The RIA industry’s rapid growth during the past decade has created a whole new ecosystem of service providers that cater specifically to independent advisors. That means advisors can now outsource more tasks than ever to a growing number of firms that offer solutions designed to meet RIAs’ unique needs and goals.
What’s driving these trends? More robust technologies are certainly making it easier for advisors to find outsourced solutions for virtually all areas of their practices. And as more service providers enter the arena and compete for advisors’ business, the cost of their offerings is becoming more attractive.
But perhaps the most important driver is the evolution of independent advisors themselves. As competition in the RIA space intensifies, advisors are redefining which of their many operational tasks are core to their value propositions and which are secondary. Increasingly they are recognizing the need to focus on those high-value, client-facing tasks that help truly differentiate themselves in a crowded field, while outsourcing lower-value tasks that are less vital to their future growth.
Our data reveals that two areas in particular—technology and managing compliance—are now seen by many advisors as good candidates for outsourcing. We’ll look at technology outsourcing trends in the next section, and turn our attention to compliance outsourcing next month.
Technology Outsourcing trends
Technology is the single most outsourced area of an advisor’s practice. A full 75% of advisors surveyed in Schwab’s 2011 RIA Benchmarking Study* outsource some or all of their technology functions.
In particular, there are two areas of technology where advisors report great interest in third-party outsourced solutions:
- Data management/reporting. Outsourcing of data management (such as downloading, reconciliation and other portfolio management system-related tasks) increased from 19% of firms in 2010 to 27% in 2011, while outsourcing of performance reporting rose from 15% to 23% of firms.*
- Web-based solutions. Our most recent discussions with advisors tell us that more RIAs are looking to house their technology not in their own offices but “in the cloud” via remote data centers. Most technology-related functions—CRM, portfolio management, trading and rebalancing, among others—can now be taken off site and accessed in the office and elsewhere through a web-based interface.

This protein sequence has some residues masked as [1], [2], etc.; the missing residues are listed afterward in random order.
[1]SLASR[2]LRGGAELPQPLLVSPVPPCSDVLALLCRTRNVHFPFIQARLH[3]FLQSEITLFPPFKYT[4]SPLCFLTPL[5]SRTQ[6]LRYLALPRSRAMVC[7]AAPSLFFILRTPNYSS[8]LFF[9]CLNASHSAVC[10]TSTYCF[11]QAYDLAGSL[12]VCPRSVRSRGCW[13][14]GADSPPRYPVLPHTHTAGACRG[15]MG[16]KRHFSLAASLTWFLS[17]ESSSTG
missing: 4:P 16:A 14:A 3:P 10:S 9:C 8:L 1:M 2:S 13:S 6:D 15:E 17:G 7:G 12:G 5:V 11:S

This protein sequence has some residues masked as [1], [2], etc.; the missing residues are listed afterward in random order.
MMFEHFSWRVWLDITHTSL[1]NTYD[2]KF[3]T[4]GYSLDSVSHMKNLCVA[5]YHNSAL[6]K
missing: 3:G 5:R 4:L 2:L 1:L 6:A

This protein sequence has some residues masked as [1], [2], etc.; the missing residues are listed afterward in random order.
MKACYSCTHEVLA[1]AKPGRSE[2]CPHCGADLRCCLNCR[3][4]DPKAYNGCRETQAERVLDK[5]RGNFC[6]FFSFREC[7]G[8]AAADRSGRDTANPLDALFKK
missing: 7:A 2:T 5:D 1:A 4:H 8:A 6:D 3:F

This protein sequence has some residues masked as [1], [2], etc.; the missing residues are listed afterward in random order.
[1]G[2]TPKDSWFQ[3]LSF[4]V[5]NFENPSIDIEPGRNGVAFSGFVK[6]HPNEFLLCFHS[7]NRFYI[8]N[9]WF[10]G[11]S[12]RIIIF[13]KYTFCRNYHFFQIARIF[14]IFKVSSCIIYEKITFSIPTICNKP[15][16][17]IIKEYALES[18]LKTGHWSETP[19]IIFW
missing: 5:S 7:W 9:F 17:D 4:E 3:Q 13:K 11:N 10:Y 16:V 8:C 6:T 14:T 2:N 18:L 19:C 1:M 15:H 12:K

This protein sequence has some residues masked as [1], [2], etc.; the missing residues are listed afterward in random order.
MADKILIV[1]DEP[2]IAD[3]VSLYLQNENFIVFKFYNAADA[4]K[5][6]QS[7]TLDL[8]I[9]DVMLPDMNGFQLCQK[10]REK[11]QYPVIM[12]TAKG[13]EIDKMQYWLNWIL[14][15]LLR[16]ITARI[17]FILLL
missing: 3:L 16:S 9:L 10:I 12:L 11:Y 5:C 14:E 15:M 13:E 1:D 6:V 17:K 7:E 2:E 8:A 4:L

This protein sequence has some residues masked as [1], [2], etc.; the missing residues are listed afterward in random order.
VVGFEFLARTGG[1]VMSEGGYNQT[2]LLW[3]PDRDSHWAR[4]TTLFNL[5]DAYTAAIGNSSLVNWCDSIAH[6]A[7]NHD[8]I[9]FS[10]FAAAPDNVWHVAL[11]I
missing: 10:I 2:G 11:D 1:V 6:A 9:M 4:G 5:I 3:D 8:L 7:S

Advisors who leverage these types of solutions report powerful benefits in their practices, including:
- Cost savings. Users of data management and reporting outsourcing services estimate that they save approximately 30% versus managing the same functions in house. *
- Time savings. Working with web-based solution providers removes the need for advisors to buy and install technology and manage backups, upgrades and integrations themselves. Instead, all of these tasks are handled by the provider—enabling advisors to simply access the technology on demand when needed.
- Ability to focus on core competencies. Advisors main focus is to provide exceptional service to existing clients and to attract new business. Many would prefer not to spend their time managing data transactions and worrying about server upgrades. Outsourcing these lower-value-producing functions can help advisors focus on meeting clients’ needs, and capturing new opportunities that can potentially boost the bottom line.
- Scale. An RIA firm can only manage so much data, while data centers and other outsourcing firms typically have large teams and sizable resources devoted exclusively to this job. Advisors who outsource therefore can potentially grow faster without having to expand their resources significantly.
- Enhanced data security. Service providers such as data centers have been known to offer high-quality data security measures that can be superior to the data protection used by most advisory firms. In short, client data may be safer if it’s moved off site.
Strategy First, Technology Second
Keep in mind that smart technology decisions are best made within the broader context of a strategic business plan—one that reflects a firm’s specific needs, goals and unique value proposition. Consistently we see that the advisors who benefit the most from technology solutions are those who first define a vision for their practices, and then choose products and services that support that vision.